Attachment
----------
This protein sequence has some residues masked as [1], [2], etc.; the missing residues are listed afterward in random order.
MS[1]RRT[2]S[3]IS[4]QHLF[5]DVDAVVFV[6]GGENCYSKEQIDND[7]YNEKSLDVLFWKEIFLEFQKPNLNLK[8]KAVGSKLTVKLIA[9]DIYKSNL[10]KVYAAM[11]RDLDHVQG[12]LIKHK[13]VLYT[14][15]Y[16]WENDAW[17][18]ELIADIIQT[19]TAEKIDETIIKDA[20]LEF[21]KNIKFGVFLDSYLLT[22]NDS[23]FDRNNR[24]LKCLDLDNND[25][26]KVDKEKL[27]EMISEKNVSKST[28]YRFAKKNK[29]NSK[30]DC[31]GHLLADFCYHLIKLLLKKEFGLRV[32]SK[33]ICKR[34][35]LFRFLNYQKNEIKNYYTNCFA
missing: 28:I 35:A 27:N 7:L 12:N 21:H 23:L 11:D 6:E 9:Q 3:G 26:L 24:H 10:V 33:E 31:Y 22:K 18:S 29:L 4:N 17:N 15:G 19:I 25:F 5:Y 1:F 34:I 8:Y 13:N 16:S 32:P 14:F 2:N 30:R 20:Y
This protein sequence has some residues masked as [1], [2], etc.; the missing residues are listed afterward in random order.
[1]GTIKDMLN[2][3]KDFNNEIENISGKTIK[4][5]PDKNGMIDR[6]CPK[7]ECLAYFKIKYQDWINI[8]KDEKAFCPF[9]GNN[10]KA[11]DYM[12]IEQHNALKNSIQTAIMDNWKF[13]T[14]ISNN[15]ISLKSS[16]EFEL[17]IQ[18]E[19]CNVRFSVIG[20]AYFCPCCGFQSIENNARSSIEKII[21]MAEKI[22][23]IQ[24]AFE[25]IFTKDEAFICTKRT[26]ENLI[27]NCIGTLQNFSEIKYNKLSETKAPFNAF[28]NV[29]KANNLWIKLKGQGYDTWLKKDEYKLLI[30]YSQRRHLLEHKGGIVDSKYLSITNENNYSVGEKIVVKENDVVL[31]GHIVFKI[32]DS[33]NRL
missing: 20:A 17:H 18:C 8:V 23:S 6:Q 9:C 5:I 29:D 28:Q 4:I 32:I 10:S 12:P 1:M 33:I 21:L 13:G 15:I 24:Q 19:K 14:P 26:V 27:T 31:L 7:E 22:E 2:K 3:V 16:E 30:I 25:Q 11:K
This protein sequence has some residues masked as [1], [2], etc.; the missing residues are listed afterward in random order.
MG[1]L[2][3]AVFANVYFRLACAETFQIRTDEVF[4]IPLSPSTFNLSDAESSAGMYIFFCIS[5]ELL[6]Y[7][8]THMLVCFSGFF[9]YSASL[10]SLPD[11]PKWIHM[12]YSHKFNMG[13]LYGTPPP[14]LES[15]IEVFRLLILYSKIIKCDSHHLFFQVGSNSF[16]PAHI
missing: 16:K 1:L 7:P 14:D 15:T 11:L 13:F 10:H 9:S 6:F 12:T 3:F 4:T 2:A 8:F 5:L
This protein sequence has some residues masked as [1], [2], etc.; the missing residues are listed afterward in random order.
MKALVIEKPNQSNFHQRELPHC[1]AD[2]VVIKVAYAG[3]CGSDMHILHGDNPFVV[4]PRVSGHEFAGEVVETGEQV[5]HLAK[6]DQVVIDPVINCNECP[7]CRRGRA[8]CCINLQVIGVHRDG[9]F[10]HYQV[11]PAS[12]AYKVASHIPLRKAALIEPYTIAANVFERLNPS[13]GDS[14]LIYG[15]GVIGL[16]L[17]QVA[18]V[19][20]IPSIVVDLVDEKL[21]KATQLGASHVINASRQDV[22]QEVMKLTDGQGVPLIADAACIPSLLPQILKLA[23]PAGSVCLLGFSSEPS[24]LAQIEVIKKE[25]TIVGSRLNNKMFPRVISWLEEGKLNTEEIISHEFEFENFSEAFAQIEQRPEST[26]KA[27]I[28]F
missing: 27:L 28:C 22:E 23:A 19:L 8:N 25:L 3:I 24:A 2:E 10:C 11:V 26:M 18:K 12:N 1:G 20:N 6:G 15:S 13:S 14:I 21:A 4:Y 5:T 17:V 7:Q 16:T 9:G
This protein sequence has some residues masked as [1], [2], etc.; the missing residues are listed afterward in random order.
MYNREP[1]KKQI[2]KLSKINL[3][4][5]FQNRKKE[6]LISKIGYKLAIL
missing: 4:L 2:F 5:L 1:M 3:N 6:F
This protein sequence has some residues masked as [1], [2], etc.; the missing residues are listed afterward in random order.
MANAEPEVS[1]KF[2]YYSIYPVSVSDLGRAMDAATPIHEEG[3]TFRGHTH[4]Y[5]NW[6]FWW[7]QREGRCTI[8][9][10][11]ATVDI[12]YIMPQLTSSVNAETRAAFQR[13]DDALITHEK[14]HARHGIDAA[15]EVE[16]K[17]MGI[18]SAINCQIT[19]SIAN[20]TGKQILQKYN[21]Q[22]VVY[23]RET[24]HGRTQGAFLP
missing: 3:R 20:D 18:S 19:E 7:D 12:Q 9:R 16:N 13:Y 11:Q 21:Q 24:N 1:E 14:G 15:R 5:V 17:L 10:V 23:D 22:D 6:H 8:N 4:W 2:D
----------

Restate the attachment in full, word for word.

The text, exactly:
This protein sequence has some residues masked as [1], [2], etc.; the missing residues are listed afterward in random order.
MS[1]RRT[2]S[3]IS[4]QHLF[5]DVDAVVFV[6]GGENCYSKEQIDND[7]YNEKSLDVLFWKEIFLEFQKPNLNLK[8]KAVGSKLTVKLIA[9]DIYKSNL[10]KVYAAM[11]RDLDHVQG[12]LIKHK[13]VLYT[14][15]Y[16]WENDAW[17][18]ELIADIIQT[19]TAEKIDETIIKDA[20]LEF[21]KNIKFGVFLDSYLLT[22]NDS[23]FDRNNR[24]LKCLDLDNND[25][26]KVDKEKL[27]EMISEKNVSKST[28]YRFAKKNK[29]NSK[30]DC[31]GHLLADFCYHLIKLLLKKEFGLRV[32]SK[33]ICKR[34][35]LFRFLNYQKNEIKNYYTNCFA
missing: 28:I 35:A 27:N 7:L 12:N 21:H 23:L 11:D 6:E 9:Q 3:G 26:L 24:H 10:V 33:E 31:Y 22:K 18:S 29:L 4:N 17:N 15:G 19:I 25:F 5:Y 1:F 34:I 8:Y 13:N 16:S 32:P 14:F 2:N 30:R 20:Y
This protein sequence has some residues masked as [1], [2], etc.; the missing residues are listed afterward in random order.
[1]GTIKDMLN[2][3]KDFNNEIENISGKTIK[4][5]PDKNGMIDR[6]CPK[7]ECLAYFKIKYQDWINI[8]KDEKAFCPF[9]GNN[10]KA[11]DYM[12]IEQHNALKNSIQTAIMDNWKF[13]T[14]ISNN[15]ISLKSS[16]EFEL[17]IQ[18]E[19]CNVRFSVIG[20]AYFCPCCGFQSIENNARSSIEKII[21]MAEKI[22][23]IQ[24]AFE[25]IFTKDEAFICTKRT[26]ENLI[27]NCIGTLQNFSEIKYNKLSETKAPFNAF[28]NV[29]KANNLWIKLKGQGYDTWLKKDEYKLLI[30]YSQRRHLLEHKGGIVDSKYLSITNENNYSVGEKIVVKENDVVL[31]GHIVFKI[32]DS[33]NRL
missing: 20:A 17:H 18:C 8:V 23:S 6:Q 9:C 5:I 29:D 28:Q 4:I 32:I 10:S 12:P 1:M 33:I 21:L 13:G 15:I 24:Q 19:K 14:P 26:V 27:T 31:L 7:E 22:E 2:K 3:V 16:E 30:I 25:Q 11:K
This protein sequence has some residues masked as [1], [2], etc.; the missing residues are listed afterward in random order.
MG[1]L[2][3]AVFANVYFRLACAETFQIRTDEVF[4]IPLSPSTFNLSDAESSAGMYIFFCIS[5]ELL[6]Y[7][8]THMLVCFSGFF[9]YSASL[10]SLPD[11]PKWIHM[12]YSHKFNMG[13]LYGTPPP[14]LES[15]IEVFRLLILYSKIIKCDSHHLFFQVGSNSF[16]PAHI
missing: 16:K 1:L 7:P 14:D 15:T 11:L 13:F 10:H 9:S 6:F 12:T 3:F 4:T 2:A 8:F 5:L
This protein sequence has some residues masked as [1], [2], etc.; the missing residues are listed afterward in random order.
MKALVIEKPNQSNFHQRELPHC[1]AD[2]VVIKVAYAG[3]CGSDMHILHGDNPFVV[4]PRVSGHEFAGEVVETGEQV[5]HLAK[6]DQVVIDPVINCNECP[7]CRRGRA[8]CCINLQVIGVHRDG[9]F[10]HYQV[11]PAS[12]AYKVASHIPLRKAALIEPYTIAANVFERLNPS[13]GDS[14]LIYG[15]GVIGL[16]L[17]QVA[18]V[19][20]IPSIVVDLVDEKL[21]KATQLGASHVINASRQDV[22]QEVMKLTDGQGVPLIADAACIPSLLPQILKLA[23]PAGSVCLLGFSSEPS[24]LAQIEVIKKE[25]TIVGSRLNNKMFPRVISWLEEGKLNTEEIISHEFEFENFSEAFAQIEQRPEST[26]KA[27]I[28]F
missing: 27:L 28:C 22:E 23:A 19:L 8:N 25:L 3:I 24:A 2:E 10:C 11:V 26:M 18:K 12:N 1:G 20:N 6:G 15:S 13:S 14:I 21:A 4:Y 5:T 17:V 7:Q 16:T 9:G
This protein sequence has some residues masked as [1], [2], etc.; the missing residues are listed afterward in random order.
MYNREP[1]KKQI[2]KLSKINL[3][4][5]FQNRKKE[6]LISKIGYKLAIL
missing: 4:L 2:F 5:L 1:M 3:N 6:F
This protein sequence has some residues masked as [1], [2], etc.; the missing residues are listed afterward in random order.
MANAEPEVS[1]KF[2]YYSIYPVSVSDLGRAMDAATPIHEEG[3]TFRGHTH[4]Y[5]NW[6]FWW[7]QREGRCTI[8][9][10][11]ATVDI[12]YIMPQLTSSVNAETRAAFQR[13]DDALITHEK[14]HARHGIDAA[15]EVE[16]K[17]MGI[18]SAINCQIT[19]SIAN[20]TGKQILQKYN[21]Q[22]VVY[23]RET[24]HGRTQGAFLP
missing: 3:R 20:D 18:S 19:E 7:D 12:Q 9:R 16:N 13:Y 11:Q 21:Q 24:N 1:E 14:G 15:R 5:V 17:L 10:V 23:D 22:D 6:H 8:N 4:W 2:D